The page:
Cost: Free for Basic Membership, which allows setting goals and tracking workouts. $20/mo or $120/year (monthly and quarterly rates available) gives you full functionality and the ability to work with a coach on the platform. 

Best for training for 5k, half marathon, or full marathon: Nike Run Club

Nike Run Club App
Nike

Whatever running event you're training for, Nike's Run Club is designed to get you ready for race day with an app that has training plans for 5k to marathon-length races.

Pros: Run-focused; welcoming, accessible, and motivating; free

Cons: Not as functional for experienced athletes; Nike Training Club is a separate app, but also free

When you're running, Nike Run Club's app tracks your distance, time, speed, pace, elevation, and heart rate and records your mile splits. You can geo-locate with the map screen if you get in the zone and miss a turn, or when you want to try a new route. On guided runs, Nike trainers, coaches, and athletes talk you through the workout via Headspace, providing encouragement, and helping you focus.

The app is also compatible with custom Apple Music playlists to help energize your session, and there's even a social media side that lets you share your workouts or give high fives to friends.

In the Nike Run Club App, the workouts aren't restricted to just running, either. Hybrid workouts combine running with core or upper body training. Because it's Nike, the Run Club App also lets you track the wear and tear on your shoes and when you need to replace them, even if it happens to be a pair of shoes from another brand.

Equipment required: Running shoes, headphones; smartwatch recommended

Cost: Free

What else we considered

SimpleHabit is like a personal trainer for the mental side of fitness training, with 2,500 mood-specific meditations, yoga sessions, and sleep-enhancing bedtime stories. It costs a flat $100 per year, but if the stress of work and life are your biggest roadblock in achieving a PR, that money could be well worth it.

Trainiac is ideal if you're looking for (and willing to pay for) a bonafide person trainer experience at-home. You're connected 1-on-1 with a trainer for coaching sessions and have access to messaging that person to work through any kind of personal constraints or roadblocks. At roughly $100 per month, it's pricey, which is why it was edged out by cheaper AI services above. But if you're looking for truly personal coaching, this app is one of the leading options.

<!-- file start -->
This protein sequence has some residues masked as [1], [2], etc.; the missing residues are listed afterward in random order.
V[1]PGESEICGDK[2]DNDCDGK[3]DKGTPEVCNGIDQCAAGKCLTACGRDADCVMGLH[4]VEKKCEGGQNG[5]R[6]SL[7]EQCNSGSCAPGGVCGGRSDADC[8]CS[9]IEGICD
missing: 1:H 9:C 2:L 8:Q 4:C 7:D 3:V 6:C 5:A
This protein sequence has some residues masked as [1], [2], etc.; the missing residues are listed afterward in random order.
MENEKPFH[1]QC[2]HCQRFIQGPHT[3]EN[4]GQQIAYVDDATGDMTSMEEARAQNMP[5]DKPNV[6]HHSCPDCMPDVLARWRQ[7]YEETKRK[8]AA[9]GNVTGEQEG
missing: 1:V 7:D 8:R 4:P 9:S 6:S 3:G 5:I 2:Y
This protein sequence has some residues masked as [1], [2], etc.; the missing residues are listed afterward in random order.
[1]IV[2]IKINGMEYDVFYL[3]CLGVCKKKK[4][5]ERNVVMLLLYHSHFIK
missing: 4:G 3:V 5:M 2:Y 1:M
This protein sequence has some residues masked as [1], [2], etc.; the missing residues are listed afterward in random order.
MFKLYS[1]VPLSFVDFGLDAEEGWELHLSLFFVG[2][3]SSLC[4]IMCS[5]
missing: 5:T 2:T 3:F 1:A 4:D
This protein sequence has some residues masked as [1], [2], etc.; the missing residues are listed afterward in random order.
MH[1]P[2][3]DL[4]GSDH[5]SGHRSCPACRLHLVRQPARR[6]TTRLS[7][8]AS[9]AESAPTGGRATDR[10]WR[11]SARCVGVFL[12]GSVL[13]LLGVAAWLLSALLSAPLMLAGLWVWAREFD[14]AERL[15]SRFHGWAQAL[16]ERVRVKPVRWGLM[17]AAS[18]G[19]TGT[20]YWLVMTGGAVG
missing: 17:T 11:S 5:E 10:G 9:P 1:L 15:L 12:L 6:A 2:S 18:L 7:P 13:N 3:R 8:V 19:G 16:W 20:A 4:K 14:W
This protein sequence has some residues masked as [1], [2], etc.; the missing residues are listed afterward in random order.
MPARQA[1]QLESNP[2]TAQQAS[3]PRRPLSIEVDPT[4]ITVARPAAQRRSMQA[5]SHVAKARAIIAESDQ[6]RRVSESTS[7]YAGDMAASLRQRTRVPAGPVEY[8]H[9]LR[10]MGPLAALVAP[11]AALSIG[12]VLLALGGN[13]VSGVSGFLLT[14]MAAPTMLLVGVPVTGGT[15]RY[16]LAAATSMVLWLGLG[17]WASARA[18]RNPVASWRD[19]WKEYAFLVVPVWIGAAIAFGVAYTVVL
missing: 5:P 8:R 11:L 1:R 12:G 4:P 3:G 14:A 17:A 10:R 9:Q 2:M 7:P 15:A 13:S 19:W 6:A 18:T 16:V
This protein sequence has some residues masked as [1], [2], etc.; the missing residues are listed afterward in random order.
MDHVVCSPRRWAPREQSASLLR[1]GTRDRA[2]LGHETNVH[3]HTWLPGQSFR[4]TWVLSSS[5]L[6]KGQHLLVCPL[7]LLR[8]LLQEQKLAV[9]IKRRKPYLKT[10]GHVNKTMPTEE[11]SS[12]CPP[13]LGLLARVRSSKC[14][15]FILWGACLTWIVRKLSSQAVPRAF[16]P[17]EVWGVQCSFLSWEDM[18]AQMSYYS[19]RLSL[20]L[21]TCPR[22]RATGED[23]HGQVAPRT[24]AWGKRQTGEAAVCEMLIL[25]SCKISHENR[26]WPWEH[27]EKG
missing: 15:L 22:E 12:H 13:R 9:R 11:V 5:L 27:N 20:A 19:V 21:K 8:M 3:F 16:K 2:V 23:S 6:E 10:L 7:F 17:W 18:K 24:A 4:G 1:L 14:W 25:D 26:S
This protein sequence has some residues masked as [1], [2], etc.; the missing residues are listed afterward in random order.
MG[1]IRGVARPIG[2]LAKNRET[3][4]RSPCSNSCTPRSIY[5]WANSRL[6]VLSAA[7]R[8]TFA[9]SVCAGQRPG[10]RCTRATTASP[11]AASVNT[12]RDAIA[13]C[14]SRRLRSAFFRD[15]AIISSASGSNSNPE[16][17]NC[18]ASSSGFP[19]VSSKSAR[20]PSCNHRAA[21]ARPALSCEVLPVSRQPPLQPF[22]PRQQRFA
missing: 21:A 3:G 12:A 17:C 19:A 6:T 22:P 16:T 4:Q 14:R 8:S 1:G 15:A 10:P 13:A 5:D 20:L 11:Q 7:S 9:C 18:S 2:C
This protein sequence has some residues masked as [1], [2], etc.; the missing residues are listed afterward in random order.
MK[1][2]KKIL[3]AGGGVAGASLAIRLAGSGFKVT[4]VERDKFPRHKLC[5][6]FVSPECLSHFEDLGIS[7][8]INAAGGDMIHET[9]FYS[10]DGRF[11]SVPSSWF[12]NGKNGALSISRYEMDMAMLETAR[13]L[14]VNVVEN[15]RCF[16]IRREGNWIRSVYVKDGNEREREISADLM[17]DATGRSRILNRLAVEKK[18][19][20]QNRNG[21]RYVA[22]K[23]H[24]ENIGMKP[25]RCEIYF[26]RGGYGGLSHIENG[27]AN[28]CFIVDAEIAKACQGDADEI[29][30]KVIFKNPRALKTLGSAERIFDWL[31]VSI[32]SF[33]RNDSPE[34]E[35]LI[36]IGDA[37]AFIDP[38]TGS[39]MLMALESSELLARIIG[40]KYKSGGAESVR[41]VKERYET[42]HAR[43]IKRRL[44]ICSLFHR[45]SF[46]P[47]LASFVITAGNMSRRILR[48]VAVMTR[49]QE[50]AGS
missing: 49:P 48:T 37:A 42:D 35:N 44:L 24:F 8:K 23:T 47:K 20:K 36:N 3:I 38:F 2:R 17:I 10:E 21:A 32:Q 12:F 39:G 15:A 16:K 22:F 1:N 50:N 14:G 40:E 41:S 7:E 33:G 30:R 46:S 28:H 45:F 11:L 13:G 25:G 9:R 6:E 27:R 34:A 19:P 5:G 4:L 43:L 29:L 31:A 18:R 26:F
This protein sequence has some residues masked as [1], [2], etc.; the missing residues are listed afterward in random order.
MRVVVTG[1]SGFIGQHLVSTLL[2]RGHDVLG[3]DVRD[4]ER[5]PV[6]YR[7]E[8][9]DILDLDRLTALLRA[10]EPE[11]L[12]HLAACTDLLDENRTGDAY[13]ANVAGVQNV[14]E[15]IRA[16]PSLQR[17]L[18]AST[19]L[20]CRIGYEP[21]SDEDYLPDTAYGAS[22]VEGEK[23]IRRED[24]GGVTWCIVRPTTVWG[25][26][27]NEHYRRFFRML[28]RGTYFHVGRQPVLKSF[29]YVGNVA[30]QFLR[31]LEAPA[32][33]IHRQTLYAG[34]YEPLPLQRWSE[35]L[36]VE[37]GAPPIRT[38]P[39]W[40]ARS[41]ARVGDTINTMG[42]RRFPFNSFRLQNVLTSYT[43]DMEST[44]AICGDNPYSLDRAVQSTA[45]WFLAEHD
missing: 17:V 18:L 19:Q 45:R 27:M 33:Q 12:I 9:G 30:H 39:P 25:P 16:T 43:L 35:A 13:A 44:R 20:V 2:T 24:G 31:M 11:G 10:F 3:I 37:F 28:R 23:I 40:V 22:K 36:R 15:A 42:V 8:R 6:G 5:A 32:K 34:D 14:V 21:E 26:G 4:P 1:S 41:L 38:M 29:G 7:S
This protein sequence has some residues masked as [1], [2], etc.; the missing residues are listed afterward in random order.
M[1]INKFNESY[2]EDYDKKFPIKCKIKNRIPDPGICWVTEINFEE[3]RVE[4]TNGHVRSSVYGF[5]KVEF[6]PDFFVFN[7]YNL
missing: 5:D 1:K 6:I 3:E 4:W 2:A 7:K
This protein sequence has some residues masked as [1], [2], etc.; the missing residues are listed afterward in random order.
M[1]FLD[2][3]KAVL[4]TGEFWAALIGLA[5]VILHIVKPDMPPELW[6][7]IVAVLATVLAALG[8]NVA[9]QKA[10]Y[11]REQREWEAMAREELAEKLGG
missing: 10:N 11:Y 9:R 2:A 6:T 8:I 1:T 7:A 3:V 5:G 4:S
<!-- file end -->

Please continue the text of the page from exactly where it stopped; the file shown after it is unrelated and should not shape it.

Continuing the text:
How a personal trainer or coach can up your game

"Many people think coaches simply provide training plans but with good coaches, creating a training plan is quite easy. What coaches really do is help the individual monitor progress, change progression and periodization based on physiological adaptations (which happen at different rates for each person), and provide unbiased, objective feedback," explained Seebohar.

What's more, having a coach instead of a printed training plan helps keep you safe, which is incredibly important as you start to increase the load or frequency on your body. "The ability to adjust while going through a performance-based training protocol is so important to avoid overuse, potential injury, or simply being demotivated," Otey added.

And, as anyone who has ever trained for a race knows, having someone there to remind you why you're waking up at 5 a.m. in the cold to go sweat for 60, 90, 120 minutes is huge. "Without a coach, there is very little accountability," Seebohar said.

What to look for in a coach or personal trainer

Seebohar and Otey both said there are a few key things to make sure your virtual coach has before you sign on to their training plan.

Knowledge
Look for someone or a program with years of experience in the sport you're training for (particularly the kind of race you're looking at), with positive client reviews, and who is accredited by national sports institutions like the Academy of Applied Personal Training Education (NCCA), the American Council on Exercise (NCCA), American College of Sports Medicine (NCCA).

Easy communication
You should have the ability to communicate frequently with the trainer to learn proper form, ask questions about the program, and ask questions about your lifestyle challenges so the trainer can adapt your program. And make sure they actually listen to you, Otey added.

Personalization
One huge advantage of having a trainer is the ability to work through your personal roadblocks, be that scheduling, equipment, nutrition, or injuries. You want a trainer who is giving you a program appropriate for where you specifically are starting, not a one-size-fits-all program.

Read the original article on Insider